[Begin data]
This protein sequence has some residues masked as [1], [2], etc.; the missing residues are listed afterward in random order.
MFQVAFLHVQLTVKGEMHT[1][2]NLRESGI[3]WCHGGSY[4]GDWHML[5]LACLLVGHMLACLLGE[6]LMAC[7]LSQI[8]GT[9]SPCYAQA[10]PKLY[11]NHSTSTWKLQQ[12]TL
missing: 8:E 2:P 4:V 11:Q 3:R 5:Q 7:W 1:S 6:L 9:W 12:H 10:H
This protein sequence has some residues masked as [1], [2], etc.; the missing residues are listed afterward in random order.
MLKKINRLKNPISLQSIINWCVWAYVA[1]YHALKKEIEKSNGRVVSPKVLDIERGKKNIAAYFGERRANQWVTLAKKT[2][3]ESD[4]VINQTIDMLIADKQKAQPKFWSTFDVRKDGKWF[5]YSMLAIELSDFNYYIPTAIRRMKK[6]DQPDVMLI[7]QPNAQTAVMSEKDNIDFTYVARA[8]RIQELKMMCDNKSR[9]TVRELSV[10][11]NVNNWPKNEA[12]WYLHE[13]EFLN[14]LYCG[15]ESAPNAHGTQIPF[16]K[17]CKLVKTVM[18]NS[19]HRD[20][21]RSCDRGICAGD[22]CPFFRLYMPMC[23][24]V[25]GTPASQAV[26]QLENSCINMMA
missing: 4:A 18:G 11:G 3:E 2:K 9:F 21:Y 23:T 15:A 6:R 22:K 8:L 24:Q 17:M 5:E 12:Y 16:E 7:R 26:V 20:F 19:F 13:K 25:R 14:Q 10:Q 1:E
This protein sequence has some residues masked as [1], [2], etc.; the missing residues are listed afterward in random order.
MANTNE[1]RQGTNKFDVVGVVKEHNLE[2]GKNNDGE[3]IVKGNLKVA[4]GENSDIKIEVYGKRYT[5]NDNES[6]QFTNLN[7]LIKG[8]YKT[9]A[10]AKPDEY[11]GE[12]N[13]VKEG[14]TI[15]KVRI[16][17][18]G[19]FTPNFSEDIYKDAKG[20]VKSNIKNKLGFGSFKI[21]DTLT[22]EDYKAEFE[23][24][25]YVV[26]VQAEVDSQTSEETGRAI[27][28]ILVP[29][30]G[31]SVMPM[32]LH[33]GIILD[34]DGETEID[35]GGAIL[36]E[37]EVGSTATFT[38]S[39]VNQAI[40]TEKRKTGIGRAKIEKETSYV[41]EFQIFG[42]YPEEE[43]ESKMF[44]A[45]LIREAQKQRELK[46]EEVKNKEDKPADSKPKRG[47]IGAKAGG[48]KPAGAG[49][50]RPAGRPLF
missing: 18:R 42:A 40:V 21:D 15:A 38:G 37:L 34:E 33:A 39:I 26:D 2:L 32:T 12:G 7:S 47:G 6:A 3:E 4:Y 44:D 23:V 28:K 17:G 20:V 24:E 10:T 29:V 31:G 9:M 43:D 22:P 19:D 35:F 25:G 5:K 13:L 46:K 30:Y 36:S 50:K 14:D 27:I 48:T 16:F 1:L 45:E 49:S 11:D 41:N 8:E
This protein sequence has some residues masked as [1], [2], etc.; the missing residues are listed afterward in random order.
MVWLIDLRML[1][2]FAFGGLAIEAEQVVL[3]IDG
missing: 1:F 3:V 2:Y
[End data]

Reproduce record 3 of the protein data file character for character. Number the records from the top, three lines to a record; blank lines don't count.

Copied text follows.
This protein sequence has some residues masked as [1], [2], etc.; the missing residues are listed afterward in random order.
MANTNE[1]RQGTNKFDVVGVVKEHNLE[2]GKNNDGE[3]IVKGNLKVA[4]GENSDIKIEVYGKRYT[5]NDNES[6]QFTNLN[7]LIKG[8]YKT[9]A[10]AKPDEY[11]GE[12]N[13]VKEG[14]TI[15]KVRI[16][17][18]G[19]FTPNFSEDIYKDAKG[20]VKSNIKNKLGFGSFKI[21]DTLT[22]EDYKAEFE[23][24][25]YVV[26]VQAEVDSQTSEETGRAI[27][28]ILVP[29][30]G[31]SVMPM[32]LH[33]GIILD[34]DGETEID[35]GGAIL[36]E[37]EVGSTATFT[38]S[39]VNQAI[40]TEKRKTGIGRAKIEKETSYV[41]EFQIFG[42]YPEEE[43]ESKMF[44]A[45]LIREAQKQRELK[46]EEVKNKEDKPADSKPKRG[47]IGAKAGG[48]KPAGAG[49][50]RPAGRPLF
missing: 18:R 42:A 40:V 21:D 15:A 38:G 37:L 34:E 33:A 39:I 26:D 2:L 32:T 12:G 7:S 47:G 6:A 3:E 4:Y 44:D 23:V 28:K 17:G 20:V 24:E 10:T 29:V 31:G 9:M 43:D 22:P 19:D 35:F 25:G 5:K 13:L 46:K 30:Y 36:S 50:K 14:D 27:I 48:T 16:F 1:L 45:E 49:S 11:D 41:N 8:E